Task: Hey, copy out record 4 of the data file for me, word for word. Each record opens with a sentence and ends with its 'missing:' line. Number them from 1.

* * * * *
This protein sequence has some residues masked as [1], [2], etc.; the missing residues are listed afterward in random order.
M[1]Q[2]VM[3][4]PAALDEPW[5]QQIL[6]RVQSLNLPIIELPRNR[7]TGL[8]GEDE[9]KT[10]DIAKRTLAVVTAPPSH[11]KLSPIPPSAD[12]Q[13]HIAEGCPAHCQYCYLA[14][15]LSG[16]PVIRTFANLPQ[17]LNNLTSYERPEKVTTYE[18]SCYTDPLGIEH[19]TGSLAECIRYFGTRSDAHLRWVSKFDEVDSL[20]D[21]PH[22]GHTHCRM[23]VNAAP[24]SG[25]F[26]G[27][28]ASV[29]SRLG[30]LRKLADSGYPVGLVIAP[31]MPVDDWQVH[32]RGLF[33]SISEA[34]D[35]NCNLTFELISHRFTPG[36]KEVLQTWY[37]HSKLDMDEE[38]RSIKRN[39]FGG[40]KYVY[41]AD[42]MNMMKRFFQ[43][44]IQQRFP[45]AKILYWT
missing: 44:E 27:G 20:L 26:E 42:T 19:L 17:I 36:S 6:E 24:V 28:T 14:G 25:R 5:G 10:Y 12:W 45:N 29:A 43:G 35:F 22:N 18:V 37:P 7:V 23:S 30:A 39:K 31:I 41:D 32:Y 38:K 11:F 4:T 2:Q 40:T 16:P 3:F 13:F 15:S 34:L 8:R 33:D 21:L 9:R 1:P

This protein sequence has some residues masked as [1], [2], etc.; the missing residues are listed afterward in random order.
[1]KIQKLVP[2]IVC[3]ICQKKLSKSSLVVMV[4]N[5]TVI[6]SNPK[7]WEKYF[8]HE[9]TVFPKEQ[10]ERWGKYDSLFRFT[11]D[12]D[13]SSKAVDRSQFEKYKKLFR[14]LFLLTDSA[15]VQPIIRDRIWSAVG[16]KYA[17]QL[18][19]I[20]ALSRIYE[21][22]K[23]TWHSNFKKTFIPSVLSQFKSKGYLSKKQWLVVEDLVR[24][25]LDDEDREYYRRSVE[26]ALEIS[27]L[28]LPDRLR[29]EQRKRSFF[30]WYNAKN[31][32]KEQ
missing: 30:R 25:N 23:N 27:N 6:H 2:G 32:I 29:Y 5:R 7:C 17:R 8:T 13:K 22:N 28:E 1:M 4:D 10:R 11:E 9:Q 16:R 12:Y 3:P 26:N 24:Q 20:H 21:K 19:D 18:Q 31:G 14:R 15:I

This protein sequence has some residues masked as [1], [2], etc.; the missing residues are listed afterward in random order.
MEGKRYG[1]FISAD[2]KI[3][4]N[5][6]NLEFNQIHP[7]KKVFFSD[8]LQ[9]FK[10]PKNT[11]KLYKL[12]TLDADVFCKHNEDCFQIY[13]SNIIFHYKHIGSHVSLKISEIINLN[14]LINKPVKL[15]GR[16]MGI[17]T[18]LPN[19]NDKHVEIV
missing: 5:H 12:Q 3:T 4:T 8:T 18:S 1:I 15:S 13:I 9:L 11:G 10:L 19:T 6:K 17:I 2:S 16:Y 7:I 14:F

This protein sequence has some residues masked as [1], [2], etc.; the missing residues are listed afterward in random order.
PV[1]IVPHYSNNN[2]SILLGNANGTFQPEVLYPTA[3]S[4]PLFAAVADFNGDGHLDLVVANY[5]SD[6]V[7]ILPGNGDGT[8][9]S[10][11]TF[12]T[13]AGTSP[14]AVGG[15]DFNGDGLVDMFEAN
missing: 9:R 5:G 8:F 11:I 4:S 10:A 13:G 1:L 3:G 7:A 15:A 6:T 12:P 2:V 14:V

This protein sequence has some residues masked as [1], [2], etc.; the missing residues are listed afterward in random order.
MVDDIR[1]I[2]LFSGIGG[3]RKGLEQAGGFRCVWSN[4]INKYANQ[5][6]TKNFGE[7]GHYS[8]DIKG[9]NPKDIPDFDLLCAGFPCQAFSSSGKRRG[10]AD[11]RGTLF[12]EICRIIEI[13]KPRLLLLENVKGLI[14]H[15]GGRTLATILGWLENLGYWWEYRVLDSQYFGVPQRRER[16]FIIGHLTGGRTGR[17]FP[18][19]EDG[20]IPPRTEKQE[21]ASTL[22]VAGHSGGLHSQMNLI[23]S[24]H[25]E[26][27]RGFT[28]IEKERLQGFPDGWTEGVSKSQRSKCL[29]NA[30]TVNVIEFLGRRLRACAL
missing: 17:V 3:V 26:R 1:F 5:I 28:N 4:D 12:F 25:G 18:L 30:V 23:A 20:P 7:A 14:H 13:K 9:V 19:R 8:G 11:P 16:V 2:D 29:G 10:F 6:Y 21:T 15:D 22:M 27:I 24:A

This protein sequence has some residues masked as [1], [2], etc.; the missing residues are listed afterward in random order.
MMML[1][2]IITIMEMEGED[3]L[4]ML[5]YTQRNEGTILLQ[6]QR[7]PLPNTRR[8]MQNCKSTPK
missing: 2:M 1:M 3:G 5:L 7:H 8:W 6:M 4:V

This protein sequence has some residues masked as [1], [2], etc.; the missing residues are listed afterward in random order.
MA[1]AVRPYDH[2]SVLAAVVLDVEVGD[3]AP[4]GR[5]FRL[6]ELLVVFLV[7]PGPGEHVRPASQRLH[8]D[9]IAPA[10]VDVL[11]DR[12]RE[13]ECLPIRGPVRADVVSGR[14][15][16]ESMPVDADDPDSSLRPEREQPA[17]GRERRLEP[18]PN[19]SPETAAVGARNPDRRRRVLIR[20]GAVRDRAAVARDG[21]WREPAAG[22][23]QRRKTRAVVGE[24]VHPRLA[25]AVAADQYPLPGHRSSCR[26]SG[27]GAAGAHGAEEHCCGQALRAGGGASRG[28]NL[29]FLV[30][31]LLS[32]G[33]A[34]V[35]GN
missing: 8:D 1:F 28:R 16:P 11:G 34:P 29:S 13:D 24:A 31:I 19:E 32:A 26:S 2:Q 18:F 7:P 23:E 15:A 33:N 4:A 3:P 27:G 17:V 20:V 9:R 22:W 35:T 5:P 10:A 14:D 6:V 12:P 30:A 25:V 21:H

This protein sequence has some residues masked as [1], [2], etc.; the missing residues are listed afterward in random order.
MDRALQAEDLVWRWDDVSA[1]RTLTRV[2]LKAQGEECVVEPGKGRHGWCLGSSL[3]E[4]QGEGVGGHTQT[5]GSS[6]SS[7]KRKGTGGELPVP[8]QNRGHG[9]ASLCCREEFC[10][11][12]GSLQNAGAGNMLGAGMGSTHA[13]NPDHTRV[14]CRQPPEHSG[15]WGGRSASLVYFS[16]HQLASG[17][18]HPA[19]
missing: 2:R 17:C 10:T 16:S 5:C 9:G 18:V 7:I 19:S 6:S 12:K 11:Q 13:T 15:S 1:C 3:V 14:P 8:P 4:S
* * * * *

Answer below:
This protein sequence has some residues masked as [1], [2], etc.; the missing residues are listed afterward in random order.
PV[1]IVPHYSNNN[2]SILLGNANGTFQPEVLYPTA[3]S[4]PLFAAVADFNGDGHLDLVVANY[5]SD[6]V[7]ILPGNGDGT[8][9]S[10][11]TF[12]T[13]AGTSP[14]AVGG[15]DFNGDGLVDMFEAN
missing: 9:R 5:G 8:F 11:I 4:S 10:A 13:G 1:L 3:G 7:A 15:A 6:T 12:P 2:V 14:V